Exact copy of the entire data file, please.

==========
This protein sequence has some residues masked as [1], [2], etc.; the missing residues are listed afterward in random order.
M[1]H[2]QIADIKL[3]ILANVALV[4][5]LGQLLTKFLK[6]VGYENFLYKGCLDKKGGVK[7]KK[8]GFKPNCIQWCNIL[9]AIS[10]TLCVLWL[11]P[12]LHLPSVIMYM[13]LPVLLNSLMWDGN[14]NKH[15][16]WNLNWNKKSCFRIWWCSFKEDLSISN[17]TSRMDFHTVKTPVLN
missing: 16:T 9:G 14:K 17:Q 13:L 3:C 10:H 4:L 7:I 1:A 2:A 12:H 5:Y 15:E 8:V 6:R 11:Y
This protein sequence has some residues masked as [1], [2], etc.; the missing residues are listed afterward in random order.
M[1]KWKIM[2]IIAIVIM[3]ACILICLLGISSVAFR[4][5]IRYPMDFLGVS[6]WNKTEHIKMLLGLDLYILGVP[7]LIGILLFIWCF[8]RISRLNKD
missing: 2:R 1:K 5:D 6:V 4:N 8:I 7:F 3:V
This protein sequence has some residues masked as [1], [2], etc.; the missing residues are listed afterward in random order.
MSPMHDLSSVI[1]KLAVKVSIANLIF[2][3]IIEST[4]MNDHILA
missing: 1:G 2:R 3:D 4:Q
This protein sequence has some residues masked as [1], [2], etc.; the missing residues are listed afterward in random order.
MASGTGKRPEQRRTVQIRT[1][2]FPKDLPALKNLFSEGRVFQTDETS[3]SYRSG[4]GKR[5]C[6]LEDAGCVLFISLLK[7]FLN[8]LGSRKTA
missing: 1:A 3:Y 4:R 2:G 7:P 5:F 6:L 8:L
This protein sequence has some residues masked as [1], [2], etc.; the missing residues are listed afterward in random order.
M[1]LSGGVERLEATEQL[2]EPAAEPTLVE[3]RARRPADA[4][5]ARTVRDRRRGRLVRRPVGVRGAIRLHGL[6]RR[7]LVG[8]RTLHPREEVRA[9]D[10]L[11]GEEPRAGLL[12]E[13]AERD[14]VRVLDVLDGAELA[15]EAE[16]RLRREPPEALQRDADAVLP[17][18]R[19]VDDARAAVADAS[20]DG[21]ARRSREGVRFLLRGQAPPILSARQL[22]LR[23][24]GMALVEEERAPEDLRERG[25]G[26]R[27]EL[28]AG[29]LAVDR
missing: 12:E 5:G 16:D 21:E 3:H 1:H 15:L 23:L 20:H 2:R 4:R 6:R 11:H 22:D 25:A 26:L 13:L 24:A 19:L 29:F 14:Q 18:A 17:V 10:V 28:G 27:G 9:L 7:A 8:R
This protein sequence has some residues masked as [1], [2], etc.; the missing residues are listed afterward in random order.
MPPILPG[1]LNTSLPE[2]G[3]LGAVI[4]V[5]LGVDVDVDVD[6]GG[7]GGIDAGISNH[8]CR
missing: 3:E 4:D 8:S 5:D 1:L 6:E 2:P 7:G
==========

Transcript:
This protein sequence has some residues masked as [1], [2], etc.; the missing residues are listed afterward in random order.
M[1]H[2]QIADIKL[3]ILANVALV[4][5]LGQLLTKFLK[6]VGYENFLYKGCLDKKGGVK[7]KK[8]GFKPNCIQWCNIL[9]AIS[10]TLCVLWL[11]P[12]LHLPSVIMYM[13]LPVLLNSLMWDGN[14]NKH[15][16]WNLNWNKKSCFRIWWCSFKEDLSISN[17]TSRMDFHTVKTPVLN
missing: 16:T 9:G 14:K 17:Q 13:L 3:C 10:H 4:L 7:I 1:A 2:A 12:H 5:Y 15:E 8:V 6:R 11:Y
This protein sequence has some residues masked as [1], [2], etc.; the missing residues are listed afterward in random order.
M[1]KWKIM[2]IIAIVIM[3]ACILICLLGISSVAFR[4][5]IRYPMDFLGVS[6]WNKTEHIKMLLGLDLYILGVP[7]LIGILLFIWCF[8]RISRLNKD
missing: 2:R 1:K 5:D 6:V 4:N 8:I 7:F 3:V
This protein sequence has some residues masked as [1], [2], etc.; the missing residues are listed afterward in random order.
MSPMHDLSSVI[1]KLAVKVSIANLIF[2][3]IIEST[4]MNDHILA
missing: 1:G 2:R 3:D 4:Q
This protein sequence has some residues masked as [1], [2], etc.; the missing residues are listed afterward in random order.
MASGTGKRPEQRRTVQIRT[1][2]FPKDLPALKNLFSEGRVFQTDETS[3]SYRSG[4]GKR[5]C[6]LEDAGCVLFISLLK[7]FLN[8]LGSRKTA
missing: 1:A 3:Y 4:R 2:G 7:P 5:F 6:L 8:L
This protein sequence has some residues masked as [1], [2], etc.; the missing residues are listed afterward in random order.
M[1]LSGGVERLEATEQL[2]EPAAEPTLVE[3]RARRPADA[4][5]ARTVRDRRRGRLVRRPVGVRGAIRLHGL[6]RR[7]LVG[8]RTLHPREEVRA[9]D[10]L[11]GEEPRAGLL[12]E[13]AERD[14]VRVLDVLDGAELA[15]EAE[16]RLRREPPEALQRDADAVLP[17][18]R[19]VDDARAAVADAS[20]DG[21]ARRSREGVRFLLRGQAPPILSARQL[22]LR[23][24]GMALVEEERAPEDLRERG[25]G[26]R[27]EL[28]AG[29]LAVDR
missing: 12:E 5:G 16:D 21:E 3:H 1:H 15:L 23:L 20:H 2:R 4:R 6:R 11:H 22:D 25:A 26:L 13:L 24:A 19:L 29:F 14:Q 18:A 17:V 10:V 28:G 27:G 9:L 7:A 8:R
This protein sequence has some residues masked as [1], [2], etc.; the missing residues are listed afterward in random order.
MPPILPG[1]LNTSLPE[2]G[3]LGAVI[4]V[5]LGVDVDVDVD[6]GG[7]GGIDAGISNH[8]CR
missing: 3:E 4:D 8:S 5:D 1:L 6:E 2:P 7:G